'Wonder Woman 1984' Reveals That Chris Pine's Character, Steve Trevor, Is Still Alive
The first Wonder Woman film was accused of ripping one too many pages out of Captain America: The First Avenger's book. But the trailer for Gal Gadot and Patty Jenkins' follow-up film, 1984, distinctly feels like it's own film. OK, so maybe it takes a little influence from Thor: Ragnarok, but the sequel is essentially an '80s superhero movie and the preview left audiences with a big question: How is Chris Pine in it and still alive?
It's a pretty big reveal, as Steve Trevor is the love of Diana's life and the two made a darn good team in the first flick, which is why his death was such a heart-wrenching moment for the Amazonian warrior and audiences.
Chris Pine's involvement in the sequel wasn't kept a secret for very long, so when his name began popping up in the cast list, many just assumed he would be attached to the project for a series of flashback scenes.
So, how is Chris Pine's Steve Trevor still alive in 'Wonder Woman 1984'? (WARNING: Huge spoilers ahead!)
But that couldn't have been further from the truth, as his return appeared to be a major plot point for the '80s superhero-action glam fest when the trailer first dropped and now that Wonder Woman 1984 is out, a lot of fans who saw the trailer felt vindicated (myself included) because it turns out (unsurprisingly) Steve Trevor isn't really back. Well he is... but... not really.
How did Steve Trevor die in the 'Wonder Woman' movie anyway?
Firstly, Diana and Steve partnered up in 1918 to crush some bad guys during World War I and halt some evil plans of world domination yadda, yadda, yadda. Steve, ever the hero, ended up detonating a plane that was filled with explosives while it was in mid-flight, effectively ending a massive threat and his own life. So his resurgence is strange for two reasons: firstly, because the man should totally be dead.
Secondly, because even if he did manage to survive the blast, then why does he look relatively unchanged? Seriously, the guy looks great and if Wonder Woman 1984 ends up being a total stinkfest, at least we can be left with the knowledge that Chris Pine would've done very well for himself in the '80s. The man looks ravishing in a fanny pack for Pete's sake.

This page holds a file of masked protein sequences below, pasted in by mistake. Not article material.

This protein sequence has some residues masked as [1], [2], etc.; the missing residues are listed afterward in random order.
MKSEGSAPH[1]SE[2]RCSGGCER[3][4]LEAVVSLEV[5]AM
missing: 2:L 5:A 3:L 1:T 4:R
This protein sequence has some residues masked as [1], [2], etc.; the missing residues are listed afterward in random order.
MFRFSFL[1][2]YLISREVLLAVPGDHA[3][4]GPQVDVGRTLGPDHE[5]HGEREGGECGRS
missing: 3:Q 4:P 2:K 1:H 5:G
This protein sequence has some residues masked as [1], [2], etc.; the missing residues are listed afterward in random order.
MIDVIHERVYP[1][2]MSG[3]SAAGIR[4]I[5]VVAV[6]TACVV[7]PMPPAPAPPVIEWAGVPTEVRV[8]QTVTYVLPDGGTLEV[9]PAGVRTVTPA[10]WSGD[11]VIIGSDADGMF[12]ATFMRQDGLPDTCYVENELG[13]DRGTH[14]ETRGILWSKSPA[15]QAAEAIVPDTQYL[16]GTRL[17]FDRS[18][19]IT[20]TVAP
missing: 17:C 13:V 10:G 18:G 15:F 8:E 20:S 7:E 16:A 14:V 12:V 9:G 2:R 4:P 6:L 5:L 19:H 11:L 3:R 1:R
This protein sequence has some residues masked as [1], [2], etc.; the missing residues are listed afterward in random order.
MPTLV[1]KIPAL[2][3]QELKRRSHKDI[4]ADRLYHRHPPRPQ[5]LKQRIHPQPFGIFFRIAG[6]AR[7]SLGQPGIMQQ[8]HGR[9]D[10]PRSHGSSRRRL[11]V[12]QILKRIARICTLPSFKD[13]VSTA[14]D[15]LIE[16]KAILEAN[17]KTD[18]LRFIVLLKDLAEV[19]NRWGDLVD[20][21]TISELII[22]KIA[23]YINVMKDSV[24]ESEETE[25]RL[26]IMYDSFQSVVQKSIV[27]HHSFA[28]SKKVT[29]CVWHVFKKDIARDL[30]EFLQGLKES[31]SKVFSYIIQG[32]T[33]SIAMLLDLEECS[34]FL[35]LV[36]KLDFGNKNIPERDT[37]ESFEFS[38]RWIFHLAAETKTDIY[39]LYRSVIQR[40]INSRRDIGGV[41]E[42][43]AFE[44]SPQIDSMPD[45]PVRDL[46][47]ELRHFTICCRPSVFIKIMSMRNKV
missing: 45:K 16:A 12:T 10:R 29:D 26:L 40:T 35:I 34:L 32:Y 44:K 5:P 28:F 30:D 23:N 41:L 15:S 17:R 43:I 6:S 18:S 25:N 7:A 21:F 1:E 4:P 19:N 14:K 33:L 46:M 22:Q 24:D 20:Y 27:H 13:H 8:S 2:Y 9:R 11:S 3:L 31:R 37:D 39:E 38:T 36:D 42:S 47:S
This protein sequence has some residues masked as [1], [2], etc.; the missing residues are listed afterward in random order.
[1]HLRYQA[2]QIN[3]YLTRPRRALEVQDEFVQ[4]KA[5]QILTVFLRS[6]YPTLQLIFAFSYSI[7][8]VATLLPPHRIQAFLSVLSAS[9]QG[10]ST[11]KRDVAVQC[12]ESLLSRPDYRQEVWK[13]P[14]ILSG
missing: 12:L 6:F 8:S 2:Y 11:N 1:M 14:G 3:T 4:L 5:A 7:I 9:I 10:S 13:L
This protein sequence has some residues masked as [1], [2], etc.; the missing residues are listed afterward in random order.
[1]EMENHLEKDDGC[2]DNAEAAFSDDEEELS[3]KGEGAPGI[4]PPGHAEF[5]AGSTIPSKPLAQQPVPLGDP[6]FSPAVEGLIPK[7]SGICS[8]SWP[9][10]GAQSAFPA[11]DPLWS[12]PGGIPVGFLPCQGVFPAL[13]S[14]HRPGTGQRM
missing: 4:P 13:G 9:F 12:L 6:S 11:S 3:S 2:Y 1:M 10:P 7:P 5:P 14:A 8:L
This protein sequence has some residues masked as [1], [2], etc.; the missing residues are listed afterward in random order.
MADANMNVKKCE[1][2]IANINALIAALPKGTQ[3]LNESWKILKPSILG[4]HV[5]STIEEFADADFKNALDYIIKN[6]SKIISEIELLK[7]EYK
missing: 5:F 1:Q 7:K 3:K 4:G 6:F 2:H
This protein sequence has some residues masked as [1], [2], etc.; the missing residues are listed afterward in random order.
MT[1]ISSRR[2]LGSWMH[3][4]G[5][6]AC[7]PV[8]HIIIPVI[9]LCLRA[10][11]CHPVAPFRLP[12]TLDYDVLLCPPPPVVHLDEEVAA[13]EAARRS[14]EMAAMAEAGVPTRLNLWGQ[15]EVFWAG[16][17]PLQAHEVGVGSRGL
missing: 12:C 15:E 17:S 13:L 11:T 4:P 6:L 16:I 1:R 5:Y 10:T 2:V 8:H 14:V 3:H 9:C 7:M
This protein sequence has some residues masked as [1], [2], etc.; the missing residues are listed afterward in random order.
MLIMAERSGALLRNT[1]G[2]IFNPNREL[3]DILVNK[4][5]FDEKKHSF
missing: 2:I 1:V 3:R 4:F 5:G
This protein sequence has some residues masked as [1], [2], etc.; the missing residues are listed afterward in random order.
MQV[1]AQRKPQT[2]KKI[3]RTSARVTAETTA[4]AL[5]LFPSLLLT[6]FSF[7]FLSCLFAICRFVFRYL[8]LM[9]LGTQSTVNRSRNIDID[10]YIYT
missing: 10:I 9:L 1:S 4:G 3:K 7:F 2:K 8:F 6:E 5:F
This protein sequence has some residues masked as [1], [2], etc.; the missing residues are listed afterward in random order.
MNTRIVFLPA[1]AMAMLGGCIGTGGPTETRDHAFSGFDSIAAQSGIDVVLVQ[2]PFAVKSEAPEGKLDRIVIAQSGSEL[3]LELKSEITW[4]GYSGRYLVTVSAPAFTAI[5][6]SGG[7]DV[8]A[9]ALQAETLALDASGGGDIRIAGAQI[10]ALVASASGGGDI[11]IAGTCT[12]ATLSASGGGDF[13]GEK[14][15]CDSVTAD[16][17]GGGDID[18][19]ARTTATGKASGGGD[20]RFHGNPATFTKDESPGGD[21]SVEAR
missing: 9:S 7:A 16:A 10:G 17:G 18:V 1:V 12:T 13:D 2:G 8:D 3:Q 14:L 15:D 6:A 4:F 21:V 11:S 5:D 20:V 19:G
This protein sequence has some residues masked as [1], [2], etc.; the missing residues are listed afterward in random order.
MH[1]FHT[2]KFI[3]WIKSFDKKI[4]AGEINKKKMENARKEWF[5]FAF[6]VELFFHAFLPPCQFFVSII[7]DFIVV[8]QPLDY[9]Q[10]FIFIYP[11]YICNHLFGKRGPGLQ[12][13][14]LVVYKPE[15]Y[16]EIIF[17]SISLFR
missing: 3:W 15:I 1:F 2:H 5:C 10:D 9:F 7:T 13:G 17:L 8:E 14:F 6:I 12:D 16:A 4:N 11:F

The item that was a sizable focal point of 1984 was the watch Steve gave Diana right before he dies where he tells her, "I wish we had more time." Diana holds this magical item everyone and their grandmother is searching for called the Dream Stone, which is a magical device that allows whoever's holding it to have one wish granted. Diana's mind travels back to the same wish that Steve had: that they had more time.
The thing about the dream stone, like most magical items that'll make all of your dreams come true is that it comes at a huge price. Now magic plays a pretty big part in the DC Universe: it's how Swamp Thing comes to be and is one of Superman's weaknesses (next to kryptonite). It's also responsible for bringing Steve Trevor back to life and reunited with Diana.
So how is Chris Pine back in the movie all of a sudden? How does the magic work? Well, as it turns out, his mind and soul's been transported into the body of some engineer who's living in Washington D.C., meaning that he's taken over the physical body of some poor dude who was picked at random by the Dream Stone. Sounds like a small price to pay to get the love of your life back.
Interestingly enough, the "real" face of Steve Trevor's new body is seen by other folks (Hot Tub Time Machine style), but to Diana and the audience, we see Chris Pine.
And if you're worried about having to say goodbye to Steve Trevor again, we hate to break it to you, but, yes. Without spoiling all of the particulars of the movie, the Dream Stone ends up throwing humanity into chaos and needs to be destroyed to save humanity.
It's the only way Diana can defeat Maxwell Lord and stop humanity's endless wish granting. Sure, it means giving up Steve for good, even if it's a decision that he ultimately makes for her. Which has been criticized by some publications.